The U.S Food & Drug Administration (FDA) might target plant based drinks that call themselves milk. Reminding us that his agency’s “standard of identity” for milk involves lactation, FDA head Scott Gottlieb memorably said “An almond doesn’t lactate.”
I suspect though that a new name won’t stop us from drinking our almond, hemp, or oat milk.
Where are we going? To new food preferences.
Cereal and milk are less popular in the morning. Instead, we grab a health bar or open a container of yogurt:
Also, we are drinking less orange juice:
Meanwhile, for lunch, when was the last time you had a tuna sandwich or some cottage cheese and fruit? Our cottage cheese intake is down from more than 5 pounds to approximately 2 pounds a person annually since the 1970s. But we are still eating bread and deli meats.
This is the decline in tuna consumption:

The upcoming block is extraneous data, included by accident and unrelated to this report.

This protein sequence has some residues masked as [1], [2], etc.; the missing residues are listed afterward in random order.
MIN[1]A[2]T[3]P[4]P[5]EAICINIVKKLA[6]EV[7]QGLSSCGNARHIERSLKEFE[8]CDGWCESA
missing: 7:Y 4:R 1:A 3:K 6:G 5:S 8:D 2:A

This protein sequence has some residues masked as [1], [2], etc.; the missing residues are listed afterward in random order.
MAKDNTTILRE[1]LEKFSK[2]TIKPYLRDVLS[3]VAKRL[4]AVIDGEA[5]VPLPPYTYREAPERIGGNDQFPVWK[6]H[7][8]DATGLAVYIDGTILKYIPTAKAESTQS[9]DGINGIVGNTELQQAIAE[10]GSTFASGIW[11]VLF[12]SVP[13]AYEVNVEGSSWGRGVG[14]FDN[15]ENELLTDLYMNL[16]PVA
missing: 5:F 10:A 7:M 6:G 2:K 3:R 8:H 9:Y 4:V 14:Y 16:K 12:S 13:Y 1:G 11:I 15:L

Slightly on the rise now, our red meat consumption is down from 1980. But our chicken intake is up:
Meanwhile, frozen food entrees appear to be making a comeback. The reason could be new packaging and meals like the braised brisket, caramelized sweet potatoes, sorghum, red rice and pickled onions in a Wildscape container.
A new kind of container:
Because I love ice cream and eat it almost every day, it was a shocker to see its popularity is down here. But not in Asia:
Our Bottom Line: Changes in Demand
There are five basic reasons that the demand for a good or a service increases or decreases:
- Income goes up or down. Our spending power affects what we are willing and able to buy.
- A substitute or complementary product becomes more or less popular. When we want more chicken, then we buy less beef. For complements, if people want more chicken then maybe they buy more rice as a side dish.
- The “utility” of an item changes. When the utility of red meat drops because we think it is bad for our health, that means we experience less satisfaction from consuming it.
- More buyers enter the market.
The end of this post was slightly edited after publication.